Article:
As foreign investors develop their operations in Poland, more and more of their subsidiaries’ earnings is remaining in the country as reinvestment, helping drive further development of these companies and the economy as a whole.
As indicated in the report of the International Group of Chambers of Commerce in Poland (IGCC), the greenfield investments in Poland increased by 14 percent y/y in 2019. In the first half of 2020, 165 such projects were announced. In 2010-2018 the value of assets held by companies with foreign capital operating in Poland increased by 70 percent, reaching $415 billion. The largest investor countries are Germany, the U.S., France, and the UK, which together hold 48 percent of foreign companies’ Polish assets.
Foreign companies employ a total of about 1.9 million people, more than 15 percent of total private-sector employment. Companies with German capital employ almost 330,000 people; those with U.S capital more than 267,000; and with French capital more than 191,000. In total, these countries provide about 41 percent of employment in companies with foreign investors
Foreign investment in Poland totaling $236.5 billion accounts for 24.5 percent of the capital invested by foreign companies in all of Central and Eastern Europe. Foreign companies provide almost one-third of all investment outlays in Poland.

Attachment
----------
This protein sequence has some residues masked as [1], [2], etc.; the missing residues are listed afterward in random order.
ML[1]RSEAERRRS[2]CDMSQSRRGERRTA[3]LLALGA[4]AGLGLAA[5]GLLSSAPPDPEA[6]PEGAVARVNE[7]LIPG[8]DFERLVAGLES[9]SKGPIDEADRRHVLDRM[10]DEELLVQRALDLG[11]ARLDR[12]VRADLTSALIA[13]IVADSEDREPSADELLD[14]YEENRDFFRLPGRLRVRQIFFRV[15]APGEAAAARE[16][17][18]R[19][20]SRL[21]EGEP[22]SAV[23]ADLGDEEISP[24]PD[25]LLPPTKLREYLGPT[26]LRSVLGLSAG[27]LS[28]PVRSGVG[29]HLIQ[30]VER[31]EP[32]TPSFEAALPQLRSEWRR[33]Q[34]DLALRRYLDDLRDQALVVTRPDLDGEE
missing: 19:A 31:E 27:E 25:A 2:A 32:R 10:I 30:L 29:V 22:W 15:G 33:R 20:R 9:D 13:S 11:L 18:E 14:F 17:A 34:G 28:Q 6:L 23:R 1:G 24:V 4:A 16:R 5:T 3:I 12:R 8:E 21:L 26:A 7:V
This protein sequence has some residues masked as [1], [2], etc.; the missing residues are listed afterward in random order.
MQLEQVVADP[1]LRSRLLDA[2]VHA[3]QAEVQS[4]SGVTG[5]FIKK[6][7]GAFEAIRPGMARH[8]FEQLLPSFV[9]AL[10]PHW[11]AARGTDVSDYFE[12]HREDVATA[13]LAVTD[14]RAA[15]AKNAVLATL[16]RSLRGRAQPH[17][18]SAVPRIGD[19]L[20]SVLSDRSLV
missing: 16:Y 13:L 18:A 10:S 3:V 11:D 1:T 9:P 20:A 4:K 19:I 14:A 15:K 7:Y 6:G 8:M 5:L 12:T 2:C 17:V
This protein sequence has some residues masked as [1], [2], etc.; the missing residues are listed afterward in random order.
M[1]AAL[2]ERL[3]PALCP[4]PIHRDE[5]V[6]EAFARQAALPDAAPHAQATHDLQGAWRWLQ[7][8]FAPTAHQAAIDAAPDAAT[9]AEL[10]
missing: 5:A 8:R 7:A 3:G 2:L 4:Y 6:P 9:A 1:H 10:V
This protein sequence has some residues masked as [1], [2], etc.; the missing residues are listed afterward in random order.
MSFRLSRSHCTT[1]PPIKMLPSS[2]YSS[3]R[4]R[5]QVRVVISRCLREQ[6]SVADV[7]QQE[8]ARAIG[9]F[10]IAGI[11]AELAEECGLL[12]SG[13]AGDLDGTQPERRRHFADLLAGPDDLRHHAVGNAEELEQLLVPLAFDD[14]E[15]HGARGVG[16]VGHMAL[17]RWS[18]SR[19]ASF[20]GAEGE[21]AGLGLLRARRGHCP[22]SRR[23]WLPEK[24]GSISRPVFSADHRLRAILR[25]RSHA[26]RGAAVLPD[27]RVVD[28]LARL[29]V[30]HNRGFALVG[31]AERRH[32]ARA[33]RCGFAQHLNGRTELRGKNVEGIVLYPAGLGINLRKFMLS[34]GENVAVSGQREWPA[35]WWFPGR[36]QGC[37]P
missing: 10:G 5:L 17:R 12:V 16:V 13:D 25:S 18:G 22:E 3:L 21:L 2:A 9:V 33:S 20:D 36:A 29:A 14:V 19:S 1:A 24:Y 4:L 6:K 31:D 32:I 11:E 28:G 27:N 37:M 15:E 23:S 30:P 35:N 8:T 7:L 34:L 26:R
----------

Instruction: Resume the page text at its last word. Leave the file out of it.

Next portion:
At the end of 2018, 24,395 companies with capital from 107 foreign countries were operating in Poland. Small and micro companies, i.e. those employing up to 49 people, were predominant (65 percent of the total). Medium-sized firms accounted for 23 percent, and large ones 12 percent. This differs from the structure of companies in the Polish economy as a whole, with small and micro companies making up 99.1 percent, medium-sized 0.7 percent, and large only 0.17 percent.
The dominant sectors by asset value are real estate services and producers of motor vehicles and accessories. Poland is an attractive investment location not only due to the size of its market and central location. Other advantages include a large pool of highly qualified labor: Poland is third in the EU and first in CEE by the number of tertiary education graduates and by the number of graduates in the hard sciences, mathematics, IT, engineering, manufacturing, construction per 1,000 people aged 20-29.